University of Alberta researchers have identified sleep patterns in a type of anaesthesia that are the closest ever to a natural, non-groggy snooze.
According to researchers, the anaesthetic, known as ethyl carbamate or urethane, provides a tool to more thoroughly investigate ways of treating sleep disorders and improving existing sleep medications.
"Most general anaesthetics used for surgery and available medications used to treat sleeplessness promote what is called slow-wave sleep at the expense of the other main stage of sleep known as rapid eye movement or REM sleep so people tend to wake up groggy," said Clayton Dickson, an associate professor of psychology, physiology and neuroscience at the University of Alberta in Canada.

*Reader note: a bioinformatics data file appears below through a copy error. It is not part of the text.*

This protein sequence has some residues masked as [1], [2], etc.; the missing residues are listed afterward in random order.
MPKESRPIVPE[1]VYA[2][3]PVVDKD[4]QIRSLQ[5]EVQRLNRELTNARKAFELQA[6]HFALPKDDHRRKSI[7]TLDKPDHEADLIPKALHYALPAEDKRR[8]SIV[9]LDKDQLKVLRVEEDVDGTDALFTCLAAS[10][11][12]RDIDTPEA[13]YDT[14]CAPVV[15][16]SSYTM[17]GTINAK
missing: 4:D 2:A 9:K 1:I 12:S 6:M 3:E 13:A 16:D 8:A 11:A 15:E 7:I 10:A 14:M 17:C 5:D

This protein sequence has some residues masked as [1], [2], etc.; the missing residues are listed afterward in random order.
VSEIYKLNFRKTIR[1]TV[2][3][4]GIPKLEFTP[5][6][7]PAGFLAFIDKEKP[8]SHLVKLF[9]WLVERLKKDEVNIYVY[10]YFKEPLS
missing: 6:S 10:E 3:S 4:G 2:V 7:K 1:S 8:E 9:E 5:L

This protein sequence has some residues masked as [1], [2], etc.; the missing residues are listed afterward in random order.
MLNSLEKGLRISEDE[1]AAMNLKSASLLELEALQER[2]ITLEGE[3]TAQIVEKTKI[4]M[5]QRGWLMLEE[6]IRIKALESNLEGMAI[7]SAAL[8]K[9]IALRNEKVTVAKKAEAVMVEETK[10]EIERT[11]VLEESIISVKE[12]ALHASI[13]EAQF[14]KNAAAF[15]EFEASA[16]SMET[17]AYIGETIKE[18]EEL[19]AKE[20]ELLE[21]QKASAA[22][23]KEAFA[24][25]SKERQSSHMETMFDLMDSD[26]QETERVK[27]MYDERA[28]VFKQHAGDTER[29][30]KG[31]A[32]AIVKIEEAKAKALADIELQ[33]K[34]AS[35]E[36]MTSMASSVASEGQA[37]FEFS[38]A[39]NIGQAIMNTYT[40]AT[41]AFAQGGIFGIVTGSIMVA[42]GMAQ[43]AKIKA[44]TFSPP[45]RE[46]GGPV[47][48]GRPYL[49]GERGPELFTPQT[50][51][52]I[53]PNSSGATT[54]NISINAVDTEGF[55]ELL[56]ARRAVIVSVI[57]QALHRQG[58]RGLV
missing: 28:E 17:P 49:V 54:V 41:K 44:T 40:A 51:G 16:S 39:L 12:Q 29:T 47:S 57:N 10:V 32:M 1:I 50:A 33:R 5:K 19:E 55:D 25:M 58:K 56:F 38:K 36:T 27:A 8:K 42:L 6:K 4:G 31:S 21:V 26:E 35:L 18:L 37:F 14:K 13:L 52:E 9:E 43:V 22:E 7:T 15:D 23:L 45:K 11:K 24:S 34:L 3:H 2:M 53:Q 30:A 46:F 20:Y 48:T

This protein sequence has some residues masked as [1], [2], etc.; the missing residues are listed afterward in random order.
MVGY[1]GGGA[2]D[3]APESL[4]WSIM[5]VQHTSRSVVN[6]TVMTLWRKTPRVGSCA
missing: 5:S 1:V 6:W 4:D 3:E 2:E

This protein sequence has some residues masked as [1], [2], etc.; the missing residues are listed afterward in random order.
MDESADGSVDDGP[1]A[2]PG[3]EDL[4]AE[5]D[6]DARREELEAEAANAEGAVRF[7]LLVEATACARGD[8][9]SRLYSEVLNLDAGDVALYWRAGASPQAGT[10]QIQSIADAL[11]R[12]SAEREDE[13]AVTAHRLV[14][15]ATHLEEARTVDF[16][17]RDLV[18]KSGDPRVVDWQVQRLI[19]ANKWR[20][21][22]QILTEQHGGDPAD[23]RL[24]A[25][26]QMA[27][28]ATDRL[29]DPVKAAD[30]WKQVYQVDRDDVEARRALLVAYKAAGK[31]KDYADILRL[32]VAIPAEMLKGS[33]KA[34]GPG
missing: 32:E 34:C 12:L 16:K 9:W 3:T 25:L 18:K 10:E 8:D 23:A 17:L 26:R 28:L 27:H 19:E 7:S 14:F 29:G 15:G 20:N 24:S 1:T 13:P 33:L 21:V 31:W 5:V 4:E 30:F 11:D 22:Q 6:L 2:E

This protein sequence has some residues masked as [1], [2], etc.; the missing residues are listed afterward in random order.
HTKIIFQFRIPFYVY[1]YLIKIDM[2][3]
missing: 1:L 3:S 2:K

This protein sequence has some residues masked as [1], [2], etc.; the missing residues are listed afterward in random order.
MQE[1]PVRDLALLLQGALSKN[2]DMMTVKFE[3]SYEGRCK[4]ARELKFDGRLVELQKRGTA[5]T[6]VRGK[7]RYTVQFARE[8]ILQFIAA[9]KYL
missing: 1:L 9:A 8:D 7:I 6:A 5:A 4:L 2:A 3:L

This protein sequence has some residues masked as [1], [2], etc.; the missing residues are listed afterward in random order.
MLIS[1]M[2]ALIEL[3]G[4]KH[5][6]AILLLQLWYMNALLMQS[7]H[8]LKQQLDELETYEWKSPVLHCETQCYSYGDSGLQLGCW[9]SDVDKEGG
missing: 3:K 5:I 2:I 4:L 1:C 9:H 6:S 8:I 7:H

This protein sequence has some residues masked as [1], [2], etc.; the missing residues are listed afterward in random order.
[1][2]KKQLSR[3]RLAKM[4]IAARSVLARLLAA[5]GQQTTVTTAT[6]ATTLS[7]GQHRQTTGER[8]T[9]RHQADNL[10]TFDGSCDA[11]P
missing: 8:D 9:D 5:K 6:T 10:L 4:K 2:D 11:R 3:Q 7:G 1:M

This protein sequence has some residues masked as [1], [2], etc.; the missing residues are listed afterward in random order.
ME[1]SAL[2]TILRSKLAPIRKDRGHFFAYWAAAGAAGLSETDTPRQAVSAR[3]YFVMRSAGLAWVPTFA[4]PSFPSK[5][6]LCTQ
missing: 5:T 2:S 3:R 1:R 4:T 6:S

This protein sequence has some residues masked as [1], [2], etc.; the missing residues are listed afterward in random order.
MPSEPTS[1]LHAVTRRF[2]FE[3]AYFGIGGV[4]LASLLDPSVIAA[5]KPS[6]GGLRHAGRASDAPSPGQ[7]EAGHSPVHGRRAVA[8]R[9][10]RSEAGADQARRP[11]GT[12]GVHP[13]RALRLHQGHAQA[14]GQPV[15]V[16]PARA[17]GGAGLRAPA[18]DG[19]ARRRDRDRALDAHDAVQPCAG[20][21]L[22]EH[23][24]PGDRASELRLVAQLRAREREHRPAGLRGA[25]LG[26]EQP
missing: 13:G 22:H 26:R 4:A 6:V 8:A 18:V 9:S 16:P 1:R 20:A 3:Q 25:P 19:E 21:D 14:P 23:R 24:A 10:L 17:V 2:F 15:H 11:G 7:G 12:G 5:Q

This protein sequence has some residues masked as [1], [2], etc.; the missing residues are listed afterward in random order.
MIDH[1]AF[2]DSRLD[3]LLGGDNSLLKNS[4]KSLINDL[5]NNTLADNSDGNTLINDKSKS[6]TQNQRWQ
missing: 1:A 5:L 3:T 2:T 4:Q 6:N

He added: "Our findings suggest that this type of anaesthesia can induce the full spectrum of the stages you would see during natural sleep," which will allow researchers to fine-tune sleep medications and anaesthetics, benefiting patients.
During the study, researchers compared the brainwaves of rats under the anaesthetic to those occurring with natural sleep.
They discovered cyclic changes of brain states that were almost identical to those seen during the natural sleep cycle.
They also found changes in muscle tone; respiration rates and heartbeat were also similar.
Dickson said that the ethyl carbamate is not suitable for use in human consumption because of the high chemical dosage required, but findings of the study could be used by neuroscientists, physiologists and others in the field to unravel the mysteries of sleep.
He said that the long-term implications for this discovery will benefit researchers by allowing them to study sleep pattern anomalies, including the puzzling paradox of why brain activity is similar in wakefulness as it is during REM sleep, despite a complete lack of awareness and responsiveness.